Ok, so here is where things get a little more interesting. Whenever you are cooking and add a piece of high protein food to a hot surface it will stick. This is not a problem, just leave it alone! This happens in a non-stick skillet, it happens in a stainless steel skillet, and it happens on the grill. I’ve seen special foil that you can put on your grill to prevent that from happening. I don’t know why you would do that though. A little vegetable oil on the grill before you put the food on it, or a little cooking spray (Make damn sure you don’t get the baking spray that has flour in it, because that would not be gluten-free!) on the food before you place it on the grill will make it not stick. Since you’re leaving it alone you will not tear up the chicken, or steak or burger. What you will end up with is grill marks! (Just like at your favorite restaurant!)

Make sure you have a little oil on the grill, and place your seasoned food on the grill at a 45 degree angle to the direction of the grill grates, and leave it there! After a couple of minutes with your tongs lift the edge of the food very gently, and if it comes up lift it and turn it 90 degrees. If it doesn’t come up easily, let it sit a little longer. Obviously if you are making a burger you should use a spatula, and the angle that you place it is less important. Closing the lid of your grill will help heat the other side of the food, and speed things up a bit. Once you have turned your food and allowed it to sit a little longer you will have nice grill marks on one side of your food.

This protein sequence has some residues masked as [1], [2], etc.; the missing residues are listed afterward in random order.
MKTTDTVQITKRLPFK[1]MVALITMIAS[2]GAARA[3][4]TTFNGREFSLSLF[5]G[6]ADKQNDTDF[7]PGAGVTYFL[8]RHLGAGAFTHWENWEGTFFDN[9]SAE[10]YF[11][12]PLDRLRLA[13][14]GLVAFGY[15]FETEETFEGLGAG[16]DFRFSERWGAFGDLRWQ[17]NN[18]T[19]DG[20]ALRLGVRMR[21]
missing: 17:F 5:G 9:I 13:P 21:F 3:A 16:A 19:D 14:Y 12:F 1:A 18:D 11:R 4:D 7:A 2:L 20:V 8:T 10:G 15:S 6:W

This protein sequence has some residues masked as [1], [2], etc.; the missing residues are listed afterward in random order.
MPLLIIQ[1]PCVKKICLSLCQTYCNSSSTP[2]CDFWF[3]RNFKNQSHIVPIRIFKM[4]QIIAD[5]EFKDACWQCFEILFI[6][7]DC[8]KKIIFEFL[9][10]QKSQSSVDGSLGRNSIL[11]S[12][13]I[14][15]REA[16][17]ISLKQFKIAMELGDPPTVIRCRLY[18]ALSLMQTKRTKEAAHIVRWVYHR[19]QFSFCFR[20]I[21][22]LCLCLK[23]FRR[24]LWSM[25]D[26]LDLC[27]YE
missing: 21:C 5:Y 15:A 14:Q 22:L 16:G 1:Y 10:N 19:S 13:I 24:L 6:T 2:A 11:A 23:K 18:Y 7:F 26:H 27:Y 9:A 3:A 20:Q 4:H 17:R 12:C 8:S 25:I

The second side will go a bit quicker, but with a large piece of meat the grill marks are less important, because it will take longer to finish cooking. If you have a larger piece of meat and you just want the grill marks you can finish it in the oven, and then return it to the grill to essentially remark it. This is fairly common with things like half chickens. You can do them on the grill from start to finish, but it takes a bit of care to not over cook it or burn the skin. It isn’t hard though.

The burger on the right shows what will happen if you try to flip your food too early. I had it over a cold spot on my grill, oops! The one on the left has some nice grill marks though!

6 Eat!

This one is pretty simple! Enjoy the summer, and grilling! There are is almost no limit to what you can grill, and with a little creativity you can really get some great flavors that are much more difficult during the winter, unless you are a serious griller, and then you won’t be hindered by a little snow!